I was at a meeting of Working Title Playwrights, a playwright club I am associated with in Atlanta, and the group was giving some playwright comments about the play we'd just heard. One of the comments suggested major changes to the play. Evan said that the comment referred to a different play-- that incorporating the comment would destroy what the play was and be a completely different play. I found this idea interesting. As we make comments we need to decide whether our comment is a suggested change to the current play, or so radical a change that it's something else entirely.
While I was working on Medea: The Fury, my co-author Xiao Gong Ji asked me if it was pulitzer-prize winning material. I said no. Xiao thought that the Jason and Medea story was just fine as the basis of a pulitzer-prize-winning play, and suggested we think about how to change our play so that it was deserving of a pulitzer. I found the idea disturbing but also inspiring.
I just wanted to draw a parallel between thinking about improving a work of art as you develop it and the notion of hill-climbing in AI (See
http://en.wikipedia.org/wiki/Hill-climbing for a technical description). Basically it means that you are trying to get as high up as you can, but you can only see a few feet in front of you. So you walk upwards. The only problem is that when you can't go up any more (because you're at the top of a hill) you can not tell by this method whether or not you're at the top of the highest hill. You might be stuck at the top of a smaller hill. This is called a local maximum.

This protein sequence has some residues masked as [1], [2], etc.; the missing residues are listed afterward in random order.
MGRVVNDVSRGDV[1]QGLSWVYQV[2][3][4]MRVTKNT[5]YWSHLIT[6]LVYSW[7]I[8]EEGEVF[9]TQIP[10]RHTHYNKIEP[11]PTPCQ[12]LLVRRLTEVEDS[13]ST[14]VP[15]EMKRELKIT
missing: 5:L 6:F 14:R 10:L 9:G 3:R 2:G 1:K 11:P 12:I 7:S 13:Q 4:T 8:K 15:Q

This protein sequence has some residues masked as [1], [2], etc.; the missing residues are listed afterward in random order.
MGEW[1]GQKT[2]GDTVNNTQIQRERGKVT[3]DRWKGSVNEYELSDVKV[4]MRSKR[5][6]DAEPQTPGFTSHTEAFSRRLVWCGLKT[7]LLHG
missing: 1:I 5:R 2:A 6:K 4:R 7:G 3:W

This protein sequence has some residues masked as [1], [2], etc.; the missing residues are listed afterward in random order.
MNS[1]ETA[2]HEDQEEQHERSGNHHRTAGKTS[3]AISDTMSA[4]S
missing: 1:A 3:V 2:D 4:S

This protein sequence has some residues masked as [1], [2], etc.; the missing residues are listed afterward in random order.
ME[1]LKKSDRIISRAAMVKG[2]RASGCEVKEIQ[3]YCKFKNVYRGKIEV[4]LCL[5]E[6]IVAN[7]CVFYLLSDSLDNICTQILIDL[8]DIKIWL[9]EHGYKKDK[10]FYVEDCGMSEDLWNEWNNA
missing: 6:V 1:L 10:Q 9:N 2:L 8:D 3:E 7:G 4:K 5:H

One can think of a local maximum like the best version of a particular work of art. That is, if you improve a painting or a script as much as possible, then the local maximum will be the best that it can be, while still being what it is.
I'll try to make it clearer with an example. Medea: The Fury is a play I'm pretty proud of, but I'm sure it can be improved. For example, changing every word so that the play is identical to Romeo and Juliet would make it a better play, because R&J is a better play than Medea: The Fury. See something wrong with this? I'm at another maximum, not Medea's maximum.
In hill-climbing, you sometimes have to go downhill before you can go uphill again, up another hill which might be higher. So it is with art. You sometimes have to make the painting or play or piece of music worse before it gets even better. These are choices I make constantly with my art, and there seems to be no easy way to make these decisions.